A former employee of a Singapore company who forged lease agreements, smuggled almost $1m of fraudulently obtained money and returned to try to cheat another company of nearly $3.6m has been sentenced to jail. What can HR and other senior business leaders do to combat escalating incidences of fraud?
He was working as a facility executive, overseeing estate management and building maintenance for Sodexo's clients, as well as forging cheques on their behalf.
The 31-year-old has been sentenced to nine years and three months' jail after facing charges for six counts of forgery, one immigration offence, and for removing property from Singapore's jurisdication.
And according to EY’s latest Global Fraud Survey, fraud, corruption and bribery remain “pervasive”.
In 2011, 31 of the 36 reported US Foreign Corrupt Practices Act (FCPA) cases related to activities in Asia, Eastern Europe and Latin America.
“Hard times strain ethical standards,” the report said.
“There is little question that the current economic situation has exerted negative pressure on employees. One of the most troubling findings of the survey is the widespread acceptance of unethical business practices.”
In the case of Tan, it was in 2011 that it was discovered nine lease agreements had been forged for a project which involved one of Sodexo's clients, Invensys Process Systems, paying rent for foreign engineers working in Singapore.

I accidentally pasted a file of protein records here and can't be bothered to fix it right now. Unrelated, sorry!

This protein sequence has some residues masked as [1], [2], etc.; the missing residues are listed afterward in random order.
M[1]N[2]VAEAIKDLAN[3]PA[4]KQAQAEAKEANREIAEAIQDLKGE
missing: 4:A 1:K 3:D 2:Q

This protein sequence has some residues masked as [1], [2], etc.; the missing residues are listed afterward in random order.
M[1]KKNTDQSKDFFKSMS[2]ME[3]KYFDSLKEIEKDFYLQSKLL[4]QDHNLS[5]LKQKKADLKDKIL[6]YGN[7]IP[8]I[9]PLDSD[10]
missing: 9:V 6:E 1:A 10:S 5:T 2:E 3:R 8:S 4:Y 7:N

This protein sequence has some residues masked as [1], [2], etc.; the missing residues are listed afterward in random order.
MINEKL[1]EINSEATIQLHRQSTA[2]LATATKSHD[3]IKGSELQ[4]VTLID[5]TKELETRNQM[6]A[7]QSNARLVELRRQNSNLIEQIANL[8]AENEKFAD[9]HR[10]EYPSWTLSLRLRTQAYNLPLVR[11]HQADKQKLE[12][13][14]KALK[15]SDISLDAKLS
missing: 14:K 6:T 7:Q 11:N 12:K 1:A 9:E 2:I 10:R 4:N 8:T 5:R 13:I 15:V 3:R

When Invensys started investigating the forgery, Tan got wind of it, and stole cheques by using the company access card, which he then forged the signatures on and banked a whopping $990,000.
Following this he withdrew the money, bar $40,000 and travelled to Thailand. He then came back into the country, and later had the intent to defraud another company $3.6m, but a bank alerted the company’s chief financial officer, who alerted the police.
Boards and audit committees continue to face significant challenges in tackling the risks of fraud, bribery and corruption in their businesses, according to the EY report.
“Meanwhile, boards struggle to effectively absorb the large volume of compliance information they are presented with.”
So how can boards and those tasked with compliance respond to these challenges? The EY report gives some key pointers:
- First, they must ensure effective lines of communication with a broad range of roles within the business. This will enable the board to question the information that they are given.
- Second, improvements can be made to focus compliance reporting to the board.
- Third, boards must make sure that they are asking the right questions. Such as: Does management at headquarter level understand local risks and have strategies been developed to deal with these specific risks?
What can HR do?
Scenarios like Tan’s show the need for employers to perform stringent background checks before employing staff.
Career expert Heather Huhman says that this should go without saying – however, too many HR professionals take for granted that applicants are telling the truth.
“Contact the university where the candidate claimed to have received a degree. Does the university have record of the candidate? Did the university offer its program at the time the candidate claims to have graduated? Complete calls to former employers. Ensure the candidate’s employment timelines and salary claims are truthful.”
Employment history is the number one embellishment on the CV of jobseekers in the Asia Pacific, according to a survey released in May.